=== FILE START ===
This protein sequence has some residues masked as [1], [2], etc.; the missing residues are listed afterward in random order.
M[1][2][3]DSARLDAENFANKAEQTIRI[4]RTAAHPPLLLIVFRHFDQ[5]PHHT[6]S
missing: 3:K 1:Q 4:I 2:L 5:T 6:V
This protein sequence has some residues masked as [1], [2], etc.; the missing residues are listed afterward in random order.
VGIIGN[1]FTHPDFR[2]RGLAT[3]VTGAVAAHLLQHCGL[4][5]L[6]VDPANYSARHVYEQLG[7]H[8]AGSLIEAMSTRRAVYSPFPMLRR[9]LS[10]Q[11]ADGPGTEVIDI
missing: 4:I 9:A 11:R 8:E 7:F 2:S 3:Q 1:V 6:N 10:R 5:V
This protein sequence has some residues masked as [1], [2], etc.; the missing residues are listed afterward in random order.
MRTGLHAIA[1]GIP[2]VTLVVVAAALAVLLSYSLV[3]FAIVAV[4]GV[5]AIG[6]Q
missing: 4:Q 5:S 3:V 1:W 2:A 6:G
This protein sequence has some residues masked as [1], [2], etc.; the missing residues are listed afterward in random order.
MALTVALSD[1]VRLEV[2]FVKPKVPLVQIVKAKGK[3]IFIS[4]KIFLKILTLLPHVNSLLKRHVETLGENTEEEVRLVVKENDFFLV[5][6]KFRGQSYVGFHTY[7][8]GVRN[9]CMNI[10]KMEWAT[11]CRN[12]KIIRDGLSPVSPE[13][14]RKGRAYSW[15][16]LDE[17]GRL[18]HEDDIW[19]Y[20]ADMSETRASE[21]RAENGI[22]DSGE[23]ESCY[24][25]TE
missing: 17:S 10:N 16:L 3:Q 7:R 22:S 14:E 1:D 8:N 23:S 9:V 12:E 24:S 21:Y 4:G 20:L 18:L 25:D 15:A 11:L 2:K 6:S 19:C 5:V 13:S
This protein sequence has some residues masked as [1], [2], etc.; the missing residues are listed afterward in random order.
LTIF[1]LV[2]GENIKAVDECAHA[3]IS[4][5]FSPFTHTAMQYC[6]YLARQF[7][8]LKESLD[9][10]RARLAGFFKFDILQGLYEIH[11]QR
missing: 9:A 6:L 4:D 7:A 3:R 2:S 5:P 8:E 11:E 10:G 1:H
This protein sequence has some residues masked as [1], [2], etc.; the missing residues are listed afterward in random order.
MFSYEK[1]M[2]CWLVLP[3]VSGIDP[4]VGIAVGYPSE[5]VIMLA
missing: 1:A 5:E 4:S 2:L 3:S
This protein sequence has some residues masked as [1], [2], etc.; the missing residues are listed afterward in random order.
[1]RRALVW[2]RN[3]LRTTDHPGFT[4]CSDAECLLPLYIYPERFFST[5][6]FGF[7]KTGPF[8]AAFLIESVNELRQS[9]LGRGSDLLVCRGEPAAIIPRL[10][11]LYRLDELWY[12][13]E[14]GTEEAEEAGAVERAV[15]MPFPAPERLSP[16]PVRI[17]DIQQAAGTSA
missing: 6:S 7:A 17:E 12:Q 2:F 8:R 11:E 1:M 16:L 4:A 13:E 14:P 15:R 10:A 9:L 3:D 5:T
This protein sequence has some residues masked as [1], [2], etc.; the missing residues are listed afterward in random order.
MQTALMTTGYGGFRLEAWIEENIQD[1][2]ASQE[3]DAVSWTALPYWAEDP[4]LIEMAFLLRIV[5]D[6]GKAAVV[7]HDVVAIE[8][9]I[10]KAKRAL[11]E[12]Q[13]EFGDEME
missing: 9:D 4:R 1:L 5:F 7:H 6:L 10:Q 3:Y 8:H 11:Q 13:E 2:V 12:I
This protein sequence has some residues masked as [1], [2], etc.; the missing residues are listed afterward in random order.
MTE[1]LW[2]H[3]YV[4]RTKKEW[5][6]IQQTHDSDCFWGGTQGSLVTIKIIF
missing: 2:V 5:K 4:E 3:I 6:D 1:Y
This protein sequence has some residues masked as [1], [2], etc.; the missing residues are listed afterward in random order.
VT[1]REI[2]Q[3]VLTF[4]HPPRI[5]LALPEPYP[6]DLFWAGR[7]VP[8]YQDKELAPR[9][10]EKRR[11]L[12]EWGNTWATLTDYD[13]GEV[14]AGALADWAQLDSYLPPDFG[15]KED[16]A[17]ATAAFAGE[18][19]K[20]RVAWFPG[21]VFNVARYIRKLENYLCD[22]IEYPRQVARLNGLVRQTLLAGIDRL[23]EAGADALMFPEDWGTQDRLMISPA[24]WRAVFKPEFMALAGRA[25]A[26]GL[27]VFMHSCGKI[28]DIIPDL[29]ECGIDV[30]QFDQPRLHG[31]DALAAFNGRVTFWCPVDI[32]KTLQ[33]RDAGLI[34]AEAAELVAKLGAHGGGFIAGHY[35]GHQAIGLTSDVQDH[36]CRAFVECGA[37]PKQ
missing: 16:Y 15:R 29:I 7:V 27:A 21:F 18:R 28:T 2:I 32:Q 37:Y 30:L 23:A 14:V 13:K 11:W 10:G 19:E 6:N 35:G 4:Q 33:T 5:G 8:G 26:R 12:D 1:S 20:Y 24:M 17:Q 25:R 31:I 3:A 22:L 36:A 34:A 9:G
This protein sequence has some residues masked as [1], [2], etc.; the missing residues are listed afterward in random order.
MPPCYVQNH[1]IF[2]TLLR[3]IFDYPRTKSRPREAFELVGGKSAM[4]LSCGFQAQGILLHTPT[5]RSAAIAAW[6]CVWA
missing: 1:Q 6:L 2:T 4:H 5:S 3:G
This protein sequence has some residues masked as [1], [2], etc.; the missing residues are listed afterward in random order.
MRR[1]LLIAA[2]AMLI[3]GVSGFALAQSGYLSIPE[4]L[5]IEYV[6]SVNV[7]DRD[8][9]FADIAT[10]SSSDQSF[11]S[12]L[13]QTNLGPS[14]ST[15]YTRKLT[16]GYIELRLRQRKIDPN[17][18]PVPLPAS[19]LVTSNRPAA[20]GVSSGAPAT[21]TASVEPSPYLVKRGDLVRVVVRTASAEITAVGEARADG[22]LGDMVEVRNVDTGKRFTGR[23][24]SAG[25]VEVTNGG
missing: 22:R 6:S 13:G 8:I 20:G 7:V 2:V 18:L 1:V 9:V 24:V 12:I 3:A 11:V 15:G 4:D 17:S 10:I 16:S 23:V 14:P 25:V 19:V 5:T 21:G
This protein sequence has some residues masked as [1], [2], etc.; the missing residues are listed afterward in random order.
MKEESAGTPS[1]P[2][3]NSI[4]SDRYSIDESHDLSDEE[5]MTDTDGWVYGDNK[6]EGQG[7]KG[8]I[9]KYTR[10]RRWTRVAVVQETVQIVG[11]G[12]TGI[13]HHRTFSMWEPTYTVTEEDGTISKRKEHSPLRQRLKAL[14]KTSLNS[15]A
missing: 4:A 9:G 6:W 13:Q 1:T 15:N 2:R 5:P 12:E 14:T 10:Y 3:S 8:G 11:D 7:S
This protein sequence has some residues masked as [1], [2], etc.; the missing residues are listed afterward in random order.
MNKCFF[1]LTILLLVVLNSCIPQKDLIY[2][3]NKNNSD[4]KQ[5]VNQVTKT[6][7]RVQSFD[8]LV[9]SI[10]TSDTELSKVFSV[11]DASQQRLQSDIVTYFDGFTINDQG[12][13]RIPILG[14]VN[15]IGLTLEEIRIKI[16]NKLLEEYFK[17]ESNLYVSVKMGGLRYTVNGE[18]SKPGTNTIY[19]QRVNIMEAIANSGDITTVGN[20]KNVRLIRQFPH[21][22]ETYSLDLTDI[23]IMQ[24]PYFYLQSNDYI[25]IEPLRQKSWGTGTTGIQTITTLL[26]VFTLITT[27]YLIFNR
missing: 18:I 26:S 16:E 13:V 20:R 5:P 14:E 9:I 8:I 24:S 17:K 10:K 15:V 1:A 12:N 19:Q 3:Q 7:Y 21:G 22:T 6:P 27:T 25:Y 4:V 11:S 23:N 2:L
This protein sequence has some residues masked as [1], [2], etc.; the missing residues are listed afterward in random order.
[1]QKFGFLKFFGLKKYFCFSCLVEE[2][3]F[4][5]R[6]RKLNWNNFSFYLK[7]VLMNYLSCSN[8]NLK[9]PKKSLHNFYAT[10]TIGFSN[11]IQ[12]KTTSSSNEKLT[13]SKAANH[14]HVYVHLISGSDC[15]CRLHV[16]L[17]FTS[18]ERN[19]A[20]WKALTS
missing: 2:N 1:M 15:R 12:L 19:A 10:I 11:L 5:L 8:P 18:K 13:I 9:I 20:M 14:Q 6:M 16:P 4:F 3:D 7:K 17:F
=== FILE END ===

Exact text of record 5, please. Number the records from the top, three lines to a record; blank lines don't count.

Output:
This protein sequence has some residues masked as [1], [2], etc.; the missing residues are listed afterward in random order.
LTIF[1]LV[2]GENIKAVDECAHA[3]IS[4][5]FSPFTHTAMQYC[6]YLARQF[7][8]LKESLD[9][10]RARLAGFFKFDILQGLYEIH[11]QR
missing: 9:A 6:L 4:D 7:A 3:R 2:S 5:P 8:E 11:E 10:G 1:H